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Old October 26th, 2008, 02:11 PM   #1
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Moving from the HVX200 to the HPX170?

Hi all:

I wrote a little article for my friend Ken Stone on my experience in moving from the HVX200 to the HPX170. If you are contemplating the move or just want to learn more about the HPX170, take a read

Panasonic's HPX170

All my best,

Dan
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Old October 26th, 2008, 02:37 PM   #2
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Thank you Dan for this really great (and helpful) work.
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Old October 26th, 2008, 04:34 PM   #3
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Thank you Dan for this really great (and helpful) work.
Hi Francesco:

Glad to hear that you found it helpful. The HPX170 is a great camera and it was quite fun to put down my experience into something that might be helpful to others contemplating buying one.

Best,

Dan
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Old October 27th, 2008, 10:58 PM   #4
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I'd just like to add my two cents of appreciations for a very well done review. I'm still bouncing around on a decision HPX170 or HMC 150.

The real struggle for me, and others I presume, is really sorting out what tradeoffs are the best for each person - and there are a lot of them to consider.

Oh - the decision process goes back and forth and back and forth and....
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Old October 27th, 2008, 11:44 PM   #5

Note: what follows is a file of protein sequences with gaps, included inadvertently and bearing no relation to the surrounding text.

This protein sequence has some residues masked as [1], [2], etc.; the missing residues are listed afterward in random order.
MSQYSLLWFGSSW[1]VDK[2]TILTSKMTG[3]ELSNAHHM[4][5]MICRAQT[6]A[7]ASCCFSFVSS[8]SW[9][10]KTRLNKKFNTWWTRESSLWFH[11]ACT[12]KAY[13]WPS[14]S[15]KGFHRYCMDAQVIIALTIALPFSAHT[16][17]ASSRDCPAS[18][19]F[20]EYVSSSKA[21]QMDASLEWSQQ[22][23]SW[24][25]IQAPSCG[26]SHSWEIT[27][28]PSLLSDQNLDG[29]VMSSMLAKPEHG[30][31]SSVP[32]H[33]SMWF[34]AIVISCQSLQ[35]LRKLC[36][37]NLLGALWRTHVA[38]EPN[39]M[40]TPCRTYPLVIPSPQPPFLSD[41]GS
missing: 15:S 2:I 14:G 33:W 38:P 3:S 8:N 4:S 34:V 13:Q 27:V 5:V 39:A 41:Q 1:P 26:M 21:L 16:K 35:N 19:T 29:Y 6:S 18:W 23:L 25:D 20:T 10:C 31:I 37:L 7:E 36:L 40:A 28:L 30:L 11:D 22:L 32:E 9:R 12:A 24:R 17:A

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Originally Posted by Rick Bolton View Post
I'd just like to add my two cents of appreciations for a very well done review. I'm still bouncing around on a decision HPX170 or HMC 150.

The real struggle for me, and others I presume, is really sorting out what tradeoffs are the best for each person - and there are a lot of them to consider.

Oh - the decision process goes back and forth and back and forth and....
Hi Rick:

I find the choice amazingly easy and straightforward although we all want what we can't have, right?

For the biggies:

1. Cost (overall) - Of course, if you buy an HPX170, you get a free 16GB P2 card, good for 42 minutes of 720/24pN shooting. However, if you need a lot of card space, it costs a significant amount of money with the HPX. HMC is for event shooters who think it is normal to shoot 8 or 9 hours of footage in a day. Weirdos ;-)

2. Variable Frame rates - easy, HPX has 'em, HMC doesn't. Personally I can't live without them, I use them on every shoot and love them too much to ever own another camera that doesn't have them.

3. Codec - From all accounts, the HMC's implementation of the AVCHD codec is superb, I have heard some raves from Barry Green and a few others about how good this codec can look. But for me, an FCS user, forget it. Having to transcode every frame (whoops, group of pictures) to another codec to use it. Bleh! No thanks.

Those are really the biggest factors. SDI on the HPX is sweet but realistically, I bet that no more than 3% of HPX buyers will ever use it. At all. It's the feature that everybody wanted but the fact is that if you can afford SDI monitors, and or SDI portable decks and recorders, you can afford a lot better camera than the HPX170. A lot of whiners in our community begin to make feature requests sound disproportionately large by the sound of their whinging and a lot of people screamed, begged and pleaded for SDI output. Hardly anyone will actually use it.

So it's simple. If you are poor, or an event guy who shoots stupid amounts of footage, get the 150.